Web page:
Contributors to the latest issue of Pedagogy, “The Return of Reading” (volume 16 and issue 1), examine why the subject of reading in English studies acquired visibility in the 1980s and 1990s, fell into relative neglect, and only recently experienced a resurgence. It’s hard to examine reading today without thinking of digital reading, and several of the issue’s contributors describe how our understanding of reading has changed—and should change—in the digital age.
In “A Genre-Based Approach to Digital Reading,” Janine Morris argues that, although we associate quick, shallow reading with digital media and close reading with print, this binary “ignores the incredible overlap between the reading strategies we use to read both print and digital texts.” “Simply put,” she writes, “it makes a difference whether one reads a tweet, a blog post, a Tumblr post, an online scholarly article, or a Facebook page—and referring to them all as ‘digital reading’ obscures these differences.”
Mike Edwards, in “Unpacking the Universal Library: Digital Reading and the Recirculation of Economic Value,” argues against two claims: one, that digital reading harms pedagogical approaches associated with English studies; and two, that reading—and what’s required of students in today’s world—remains unchanged. Instead, he writes, “the skills associated with reading are changing in response to social and technological changes.”
“Quietly, and without anyone quite having noticed, paper has ceased to be the assumed final destination for thought,” writes Richard E. Miller in “On Digital Reading.” “If what you are writing and thinking is not destined for a screen, it might as well not exist.” Miller discusses how teachers can respond to reading changes in a digital age, when “distractions of every variety are not only immanently present in the screen’s keyboard but also manifest on screen, atop the very text one is reading.”
“The Return of Reading” is the most recent Duke University Press publication to discuss digital reading, but it isn’t the only one.
A 2013 interview with literary critic J. Hillis Miller, conducted by Bradley J. Fest and published in boundary 2 (volume 41 and issue 3), discusses the consequences of the shift from print to digital books—a shift Miller calls “a total change in the way we live now.” Although there are advantages to e-books, Miller says, “the context is different. Now the book belongs to the expanse of the enormous, disorderly cyberspace. The Internet gives access to a huge collection of texts, graphics, and music, of which printed canonical literature in e-form is only a tiny, tiny part.”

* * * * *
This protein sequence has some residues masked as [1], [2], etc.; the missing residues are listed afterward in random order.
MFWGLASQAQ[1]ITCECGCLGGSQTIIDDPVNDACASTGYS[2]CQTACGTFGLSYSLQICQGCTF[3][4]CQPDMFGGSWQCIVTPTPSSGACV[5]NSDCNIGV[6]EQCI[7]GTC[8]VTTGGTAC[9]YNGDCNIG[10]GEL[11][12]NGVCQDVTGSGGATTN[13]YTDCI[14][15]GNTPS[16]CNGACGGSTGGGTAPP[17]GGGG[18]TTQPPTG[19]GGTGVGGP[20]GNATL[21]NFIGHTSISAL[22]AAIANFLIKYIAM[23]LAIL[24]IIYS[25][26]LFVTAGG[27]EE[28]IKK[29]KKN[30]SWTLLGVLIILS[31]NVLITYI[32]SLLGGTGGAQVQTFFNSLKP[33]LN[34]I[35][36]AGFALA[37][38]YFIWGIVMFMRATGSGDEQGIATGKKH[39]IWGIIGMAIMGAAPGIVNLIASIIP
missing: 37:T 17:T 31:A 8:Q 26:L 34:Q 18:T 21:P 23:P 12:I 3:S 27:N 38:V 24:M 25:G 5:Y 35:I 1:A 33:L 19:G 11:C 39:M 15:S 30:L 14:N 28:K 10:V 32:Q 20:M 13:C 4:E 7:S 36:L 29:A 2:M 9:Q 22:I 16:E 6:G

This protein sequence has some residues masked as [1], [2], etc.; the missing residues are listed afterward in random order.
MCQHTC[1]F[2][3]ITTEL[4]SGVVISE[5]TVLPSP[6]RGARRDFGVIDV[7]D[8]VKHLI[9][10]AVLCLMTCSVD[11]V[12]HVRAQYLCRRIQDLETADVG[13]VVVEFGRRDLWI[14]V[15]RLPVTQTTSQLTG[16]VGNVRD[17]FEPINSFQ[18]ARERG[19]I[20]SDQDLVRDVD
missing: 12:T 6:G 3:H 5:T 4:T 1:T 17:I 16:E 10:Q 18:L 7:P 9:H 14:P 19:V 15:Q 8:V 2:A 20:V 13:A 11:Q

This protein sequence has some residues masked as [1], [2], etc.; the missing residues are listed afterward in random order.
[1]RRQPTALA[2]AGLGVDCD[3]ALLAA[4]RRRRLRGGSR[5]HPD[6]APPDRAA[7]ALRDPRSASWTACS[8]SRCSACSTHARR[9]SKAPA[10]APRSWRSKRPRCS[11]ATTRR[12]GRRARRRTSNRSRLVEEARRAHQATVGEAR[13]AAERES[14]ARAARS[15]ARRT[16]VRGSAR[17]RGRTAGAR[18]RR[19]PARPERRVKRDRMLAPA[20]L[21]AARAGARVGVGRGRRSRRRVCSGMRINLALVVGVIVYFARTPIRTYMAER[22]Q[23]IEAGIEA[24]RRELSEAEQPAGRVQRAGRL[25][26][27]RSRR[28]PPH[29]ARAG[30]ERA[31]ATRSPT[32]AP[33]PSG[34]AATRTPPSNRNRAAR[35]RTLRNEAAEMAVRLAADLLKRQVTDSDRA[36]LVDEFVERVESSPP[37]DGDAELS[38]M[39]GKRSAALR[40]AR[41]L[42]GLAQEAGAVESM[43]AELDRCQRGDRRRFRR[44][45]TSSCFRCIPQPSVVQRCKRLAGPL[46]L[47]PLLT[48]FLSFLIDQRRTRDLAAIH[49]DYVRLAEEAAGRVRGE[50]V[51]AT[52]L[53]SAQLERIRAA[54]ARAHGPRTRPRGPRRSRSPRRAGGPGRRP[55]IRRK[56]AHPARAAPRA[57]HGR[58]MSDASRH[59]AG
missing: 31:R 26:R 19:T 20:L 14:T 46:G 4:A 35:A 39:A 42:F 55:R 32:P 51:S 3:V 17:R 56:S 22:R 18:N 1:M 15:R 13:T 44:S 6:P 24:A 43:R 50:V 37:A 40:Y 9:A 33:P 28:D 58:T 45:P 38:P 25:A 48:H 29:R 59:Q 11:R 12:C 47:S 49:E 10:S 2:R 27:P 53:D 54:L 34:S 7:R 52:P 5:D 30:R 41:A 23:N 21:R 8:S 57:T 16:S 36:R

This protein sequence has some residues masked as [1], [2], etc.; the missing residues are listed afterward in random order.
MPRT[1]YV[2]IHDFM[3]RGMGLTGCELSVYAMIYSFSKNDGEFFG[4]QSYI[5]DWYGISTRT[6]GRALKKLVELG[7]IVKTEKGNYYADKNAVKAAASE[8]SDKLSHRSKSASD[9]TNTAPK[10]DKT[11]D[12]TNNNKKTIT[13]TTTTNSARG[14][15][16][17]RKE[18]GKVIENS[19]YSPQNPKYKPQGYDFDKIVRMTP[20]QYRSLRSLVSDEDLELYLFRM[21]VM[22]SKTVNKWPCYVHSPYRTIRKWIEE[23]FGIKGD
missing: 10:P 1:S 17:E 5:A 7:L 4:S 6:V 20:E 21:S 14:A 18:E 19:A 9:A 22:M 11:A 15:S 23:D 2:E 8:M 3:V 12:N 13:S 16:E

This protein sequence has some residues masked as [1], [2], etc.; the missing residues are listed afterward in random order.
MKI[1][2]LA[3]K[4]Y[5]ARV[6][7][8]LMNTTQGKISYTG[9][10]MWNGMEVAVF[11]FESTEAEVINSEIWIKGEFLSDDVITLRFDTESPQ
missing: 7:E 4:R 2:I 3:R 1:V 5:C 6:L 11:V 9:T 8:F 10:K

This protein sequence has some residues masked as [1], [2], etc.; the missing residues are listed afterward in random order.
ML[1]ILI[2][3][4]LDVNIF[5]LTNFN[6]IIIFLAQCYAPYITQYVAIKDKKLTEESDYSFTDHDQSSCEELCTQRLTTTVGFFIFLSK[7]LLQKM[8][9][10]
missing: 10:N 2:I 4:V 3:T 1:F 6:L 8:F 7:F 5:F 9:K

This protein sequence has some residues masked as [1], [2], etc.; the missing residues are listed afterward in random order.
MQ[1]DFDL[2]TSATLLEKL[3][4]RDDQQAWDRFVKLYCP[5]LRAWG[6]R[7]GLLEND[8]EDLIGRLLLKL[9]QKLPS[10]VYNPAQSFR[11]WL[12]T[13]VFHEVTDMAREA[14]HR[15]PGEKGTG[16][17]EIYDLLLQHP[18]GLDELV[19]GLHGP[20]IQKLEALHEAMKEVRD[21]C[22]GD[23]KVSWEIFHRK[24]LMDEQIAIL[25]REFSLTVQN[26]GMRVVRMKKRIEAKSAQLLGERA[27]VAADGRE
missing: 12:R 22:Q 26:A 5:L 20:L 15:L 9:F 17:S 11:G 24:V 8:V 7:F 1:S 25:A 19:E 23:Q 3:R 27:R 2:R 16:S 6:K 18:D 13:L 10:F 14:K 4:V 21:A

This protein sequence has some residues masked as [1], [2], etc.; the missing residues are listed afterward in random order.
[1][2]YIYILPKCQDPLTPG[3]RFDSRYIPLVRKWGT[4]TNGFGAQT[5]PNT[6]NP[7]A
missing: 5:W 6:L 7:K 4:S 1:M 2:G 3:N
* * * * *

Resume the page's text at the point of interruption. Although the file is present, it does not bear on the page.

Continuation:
The Internet may be an unprecedented source of information, but “with each click, we risk taking pictures and words out of context, and the illustration of expertise knowledge is in constant jeopardy,” writes Jing Wang in the article “Reframing the Visualizing Cultures Controversy: Let’s Talk about the Digital Medium,” published in a special issue of positions, “reconsidering the 2006 MIT visualizing cultures controversy” (volume 23 and issue 1). “Surfing means just that—skipping around from article to article, from image to image, from the textual to the visual and even the auditory, back and forth and across mediums.” Wang argues that “knowledge has become unstable because it picks up the unstructured, unsettled, and unbounded properties of the digital medium.”
In “Reading Communities in the Dickens Classroom,” an article published in Pedagogy (volume 15 and issue 2), Susan Cook and Elizabeth Henley describe a college course on Charles Dickens that engaged students in two types of communities: oral reading communities modeled after Victorian performances, as well virtual classroom communities. Cook and Henley expected students to prefer the online communities because of their comfort level with technology, but they were surprised to find that the students felt a stronger sense of community in the oral reading project. “The outcome from this one class,” they write, “indicates potential problems with the ways we equate digital environments with other types of environments without theorizing the connections and disconnects between them.”
Interested in learning more about digital reading? Check out the full-text articles linked above, made freely available.